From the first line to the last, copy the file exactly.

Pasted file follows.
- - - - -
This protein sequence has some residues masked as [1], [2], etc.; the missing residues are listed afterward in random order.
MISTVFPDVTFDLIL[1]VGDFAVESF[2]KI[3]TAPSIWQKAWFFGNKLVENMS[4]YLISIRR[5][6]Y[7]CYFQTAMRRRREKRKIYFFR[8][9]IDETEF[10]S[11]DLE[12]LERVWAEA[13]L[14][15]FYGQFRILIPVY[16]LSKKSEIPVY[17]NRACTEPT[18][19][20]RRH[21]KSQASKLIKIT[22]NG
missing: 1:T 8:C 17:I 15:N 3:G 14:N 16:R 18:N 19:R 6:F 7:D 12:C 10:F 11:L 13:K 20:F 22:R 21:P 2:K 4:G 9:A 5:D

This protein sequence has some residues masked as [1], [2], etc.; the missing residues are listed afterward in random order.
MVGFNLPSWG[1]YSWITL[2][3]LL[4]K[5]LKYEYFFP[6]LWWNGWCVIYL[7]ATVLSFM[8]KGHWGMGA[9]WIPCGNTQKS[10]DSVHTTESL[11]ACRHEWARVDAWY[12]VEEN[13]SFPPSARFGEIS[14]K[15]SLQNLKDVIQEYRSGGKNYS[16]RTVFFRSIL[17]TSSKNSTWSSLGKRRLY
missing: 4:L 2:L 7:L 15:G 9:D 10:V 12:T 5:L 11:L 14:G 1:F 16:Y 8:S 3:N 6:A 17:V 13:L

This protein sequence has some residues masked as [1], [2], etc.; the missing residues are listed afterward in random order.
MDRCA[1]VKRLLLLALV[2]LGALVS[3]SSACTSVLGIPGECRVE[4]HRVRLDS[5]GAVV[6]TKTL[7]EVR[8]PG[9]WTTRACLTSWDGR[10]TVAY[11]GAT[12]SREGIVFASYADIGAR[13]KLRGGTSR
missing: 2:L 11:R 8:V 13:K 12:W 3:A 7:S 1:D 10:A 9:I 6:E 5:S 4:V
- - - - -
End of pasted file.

This protein sequence has some residues masked as [1], [2], etc.; the missing residues are listed afterward in random order.
MISTVFPDVTFDLIL[1]VGDFAVESF[2]KI[3]TAPSIWQKAWFFGNKLVENMS[4]YLISIRR[5][6]Y[7]CYFQTAMRRRREKRKIYFFR[8][9]IDETEF[10]S[11]DLE[12]LERVWAEA[13]L[14][15]FYGQFRILIPVY[16]LSKKSEIPVY[17]NRACTEPT[18][19][20]RRH[21]KSQASKLIKIT[22]NG
missing: 1:T 8:C 17:I 15:N 3:G 14:N 16:R 18:N 19:R 6:F 7:D 12:C 10:F 11:L 13:K 20:F 22:R 21:P 2:K 4:G 9:A 5:D

This protein sequence has some residues masked as [1], [2], etc.; the missing residues are listed afterward in random order.
MVGFNLPSWG[1]YSWITL[2][3]LL[4]K[5]LKYEYFFP[6]LWWNGWCVIYL[7]ATVLSFM[8]KGHWGMGA[9]WIPCGNTQKS[10]DSVHTTESL[11]ACRHEWARVDAWY[12]VEEN[13]SFPPSARFGEIS[14]K[15]SLQNLKDVIQEYRSGGKNYS[16]RTVFFRSIL[17]TSSKNSTWSSLGKRRLY
missing: 4:L 2:L 7:L 15:G 9:D 10:V 12:T 5:L 11:L 14:G 1:F 16:Y 8:S 3:N 6:A 17:V 13:L

This protein sequence has some residues masked as [1], [2], etc.; the missing residues are listed afterward in random order.
MDRCA[1]VKRLLLLALV[2]LGALVS[3]SSACTSVLGIPGECRVE[4]HRVRLDS[5]GAVV[6]TKTL[7]EVR[8]PG[9]WTTRACLTSWDGR[10]TVAY[11]GAT[12]SREGIVFASYADIGAR[13]KLRGGTSR
missing: 2:L 11:R 8:V 13:K 12:W 3:A 7:S 1:D 10:A 9:I 6:E 5:S 4:V